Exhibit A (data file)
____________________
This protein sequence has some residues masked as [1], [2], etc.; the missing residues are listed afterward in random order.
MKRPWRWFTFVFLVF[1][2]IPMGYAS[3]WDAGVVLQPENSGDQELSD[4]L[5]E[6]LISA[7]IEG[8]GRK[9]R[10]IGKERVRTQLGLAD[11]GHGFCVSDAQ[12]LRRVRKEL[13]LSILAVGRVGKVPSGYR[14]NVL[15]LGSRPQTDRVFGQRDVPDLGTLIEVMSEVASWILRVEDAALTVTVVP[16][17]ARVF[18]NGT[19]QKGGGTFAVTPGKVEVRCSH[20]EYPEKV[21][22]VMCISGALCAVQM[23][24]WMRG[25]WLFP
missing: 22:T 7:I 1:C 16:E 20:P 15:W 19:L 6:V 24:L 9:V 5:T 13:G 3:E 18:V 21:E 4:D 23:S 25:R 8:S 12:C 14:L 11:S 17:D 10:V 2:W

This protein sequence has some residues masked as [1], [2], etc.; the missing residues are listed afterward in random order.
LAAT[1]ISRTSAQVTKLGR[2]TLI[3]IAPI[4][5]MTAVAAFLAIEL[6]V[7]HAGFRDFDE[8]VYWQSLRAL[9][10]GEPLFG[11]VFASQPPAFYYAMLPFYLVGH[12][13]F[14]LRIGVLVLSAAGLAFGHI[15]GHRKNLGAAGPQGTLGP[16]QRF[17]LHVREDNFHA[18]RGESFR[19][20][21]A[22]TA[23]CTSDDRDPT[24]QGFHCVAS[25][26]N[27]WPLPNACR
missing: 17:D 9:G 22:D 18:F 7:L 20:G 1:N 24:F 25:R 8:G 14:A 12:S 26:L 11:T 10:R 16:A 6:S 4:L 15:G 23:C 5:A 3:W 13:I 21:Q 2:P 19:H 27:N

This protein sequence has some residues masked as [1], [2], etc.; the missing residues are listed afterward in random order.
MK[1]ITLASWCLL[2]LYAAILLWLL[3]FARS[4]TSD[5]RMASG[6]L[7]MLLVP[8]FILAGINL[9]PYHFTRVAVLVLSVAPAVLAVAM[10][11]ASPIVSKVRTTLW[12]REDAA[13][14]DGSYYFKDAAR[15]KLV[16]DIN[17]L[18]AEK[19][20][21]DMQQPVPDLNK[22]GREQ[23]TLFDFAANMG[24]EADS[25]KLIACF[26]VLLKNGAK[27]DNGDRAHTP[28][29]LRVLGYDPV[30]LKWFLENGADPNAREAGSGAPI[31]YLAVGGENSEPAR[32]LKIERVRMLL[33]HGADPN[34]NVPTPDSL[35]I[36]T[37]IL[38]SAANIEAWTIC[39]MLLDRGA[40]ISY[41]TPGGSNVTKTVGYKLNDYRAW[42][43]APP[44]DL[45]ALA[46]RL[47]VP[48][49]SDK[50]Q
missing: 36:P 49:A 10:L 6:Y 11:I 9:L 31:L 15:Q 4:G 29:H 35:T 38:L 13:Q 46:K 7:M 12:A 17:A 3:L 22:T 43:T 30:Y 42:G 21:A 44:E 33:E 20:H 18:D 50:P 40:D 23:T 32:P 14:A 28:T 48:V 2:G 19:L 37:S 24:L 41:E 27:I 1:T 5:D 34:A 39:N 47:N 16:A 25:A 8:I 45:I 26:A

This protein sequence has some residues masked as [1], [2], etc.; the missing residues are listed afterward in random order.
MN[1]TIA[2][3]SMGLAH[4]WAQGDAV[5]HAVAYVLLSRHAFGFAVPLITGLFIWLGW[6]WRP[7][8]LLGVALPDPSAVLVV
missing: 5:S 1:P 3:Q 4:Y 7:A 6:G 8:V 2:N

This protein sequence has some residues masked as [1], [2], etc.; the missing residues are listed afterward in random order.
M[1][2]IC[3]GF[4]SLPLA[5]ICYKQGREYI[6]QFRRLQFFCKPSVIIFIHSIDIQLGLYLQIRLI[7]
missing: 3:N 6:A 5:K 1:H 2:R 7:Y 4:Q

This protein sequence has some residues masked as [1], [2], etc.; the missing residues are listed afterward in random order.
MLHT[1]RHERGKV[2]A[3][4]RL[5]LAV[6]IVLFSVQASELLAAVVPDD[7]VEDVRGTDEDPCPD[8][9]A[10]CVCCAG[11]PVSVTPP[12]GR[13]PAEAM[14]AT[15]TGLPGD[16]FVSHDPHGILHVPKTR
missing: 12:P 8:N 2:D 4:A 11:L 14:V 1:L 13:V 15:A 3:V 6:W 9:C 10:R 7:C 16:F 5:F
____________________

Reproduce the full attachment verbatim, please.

This protein sequence has some residues masked as [1], [2], etc.; the missing residues are listed afterward in random order.
MKRPWRWFTFVFLVF[1][2]IPMGYAS[3]WDAGVVLQPENSGDQELSD[4]L[5]E[6]LISA[7]IEG[8]GRK[9]R[10]IGKERVRTQLGLAD[11]GHGFCVSDAQ[12]LRRVRKEL[13]LSILAVGRVGKVPSGYR[14]NVL[15]LGSRPQTDRVFGQRDVPDLGTLIEVMSEVASWILRVEDAALTVTVVP[16][17]ARVF[18]NGT[19]QKGGGTFAVTPGKVEVRCSH[20]EYPEKV[21][22]VMCISGALCAVQM[23][24]WMRG[25]WLFP
missing: 22:T 7:I 1:C 16:E 20:P 15:W 19:L 6:V 24:L 9:V 5:T 13:G 3:E 18:V 21:E 4:D 23:S 25:R 8:S 12:C 14:L 11:S 17:D 10:V 2:W

This protein sequence has some residues masked as [1], [2], etc.; the missing residues are listed afterward in random order.
LAAT[1]ISRTSAQVTKLGR[2]TLI[3]IAPI[4][5]MTAVAAFLAIEL[6]V[7]HAGFRDFDE[8]VYWQSLRAL[9][10]GEPLFG[11]VFASQPPAFYYAMLPFYLVGH[12][13]F[14]LRIGVLVLSAAGLAFGHI[15]GHRKNLGAAGPQGTLGP[16]QRF[17]LHVREDNFHA[18]RGESFR[19][20][21]A[22]TA[23]CTSDDRDPT[24]QGFHCVAS[25][26]N[27]WPLPNACR
missing: 17:D 9:G 22:D 18:F 7:L 20:G 1:N 24:F 25:R 8:G 14:A 12:S 26:L 11:T 10:R 16:A 6:S 4:L 15:G 23:C 5:A 3:W 13:I 21:Q 2:P 19:H 27:N

This protein sequence has some residues masked as [1], [2], etc.; the missing residues are listed afterward in random order.
MK[1]ITLASWCLL[2]LYAAILLWLL[3]FARS[4]TSD[5]RMASG[6]L[7]MLLVP[8]FILAGINL[9]PYHFTRVAVLVLSVAPAVLAVAM[10][11]ASPIVSKVRTTLW[12]REDAA[13][14]DGSYYFKDAAR[15]KLV[16]DIN[17]L[18]AEK[19][20][21]DMQQPVPDLNK[22]GREQ[23]TLFDFAANMG[24]EADS[25]KLIACF[26]VLLKNGAK[27]DNGDRAHTP[28][29]LRVLGYDPV[30]LKWFLENGADPNAREAGSGAPI[31]YLAVGGENSEPAR[32]LKIERVRMLL[33]HGADPN[34]NVPTPDSL[35]I[36]T[37]IL[38]SAANIEAWTIC[39]MLLDRGA[40]ISY[41]TPGGSNVTKTVGYKLNDYRAW[42][43]APP[44]DL[45]ALA[46]RL[47]VP[48][49]SDK[50]Q
missing: 36:P 49:A 10:L 6:Y 11:I 9:L 31:L 15:Q 4:G 29:H 35:T 38:L 13:Q 46:K 7:M 12:A 17:A 3:L 22:T 43:T 30:Y 42:G 21:A 44:E 33:E 20:H 18:D 50:P 40:D 23:T 32:P 14:A 28:T 48:V 2:G 19:L 37:S 24:L 41:E 27:I 1:T 5:D 34:A 39:N 47:N 16:A 25:A 8:I 45:I 26:A

This protein sequence has some residues masked as [1], [2], etc.; the missing residues are listed afterward in random order.
MN[1]TIA[2][3]SMGLAH[4]WAQGDAV[5]HAVAYVLLSRHAFGFAVPLITGLFIWLGW[6]WRP[7][8]LLGVALPDPSAVLVV
missing: 5:S 1:P 3:Q 4:Y 7:A 6:G 8:V 2:N

This protein sequence has some residues masked as [1], [2], etc.; the missing residues are listed afterward in random order.
M[1][2]IC[3]GF[4]SLPLA[5]ICYKQGREYI[6]QFRRLQFFCKPSVIIFIHSIDIQLGLYLQIRLI[7]
missing: 3:N 6:A 5:K 1:H 2:R 7:Y 4:Q

This protein sequence has some residues masked as [1], [2], etc.; the missing residues are listed afterward in random order.
MLHT[1]RHERGKV[2]A[3][4]RL[5]LAV[6]IVLFSVQASELLAAVVPDD[7]VEDVRGTDEDPCPD[8][9]A[10]CVCCAG[11]PVSVTPP[12]GR[13]PAEAM[14]AT[15]TGLPGD[16]FVSHDPHGILHVPKTR
missing: 12:P 8:N 2:D 4:A 11:L 14:V 1:L 13:V 15:A 3:V 6:W 9:C 10:R 7:C 16:F 5:F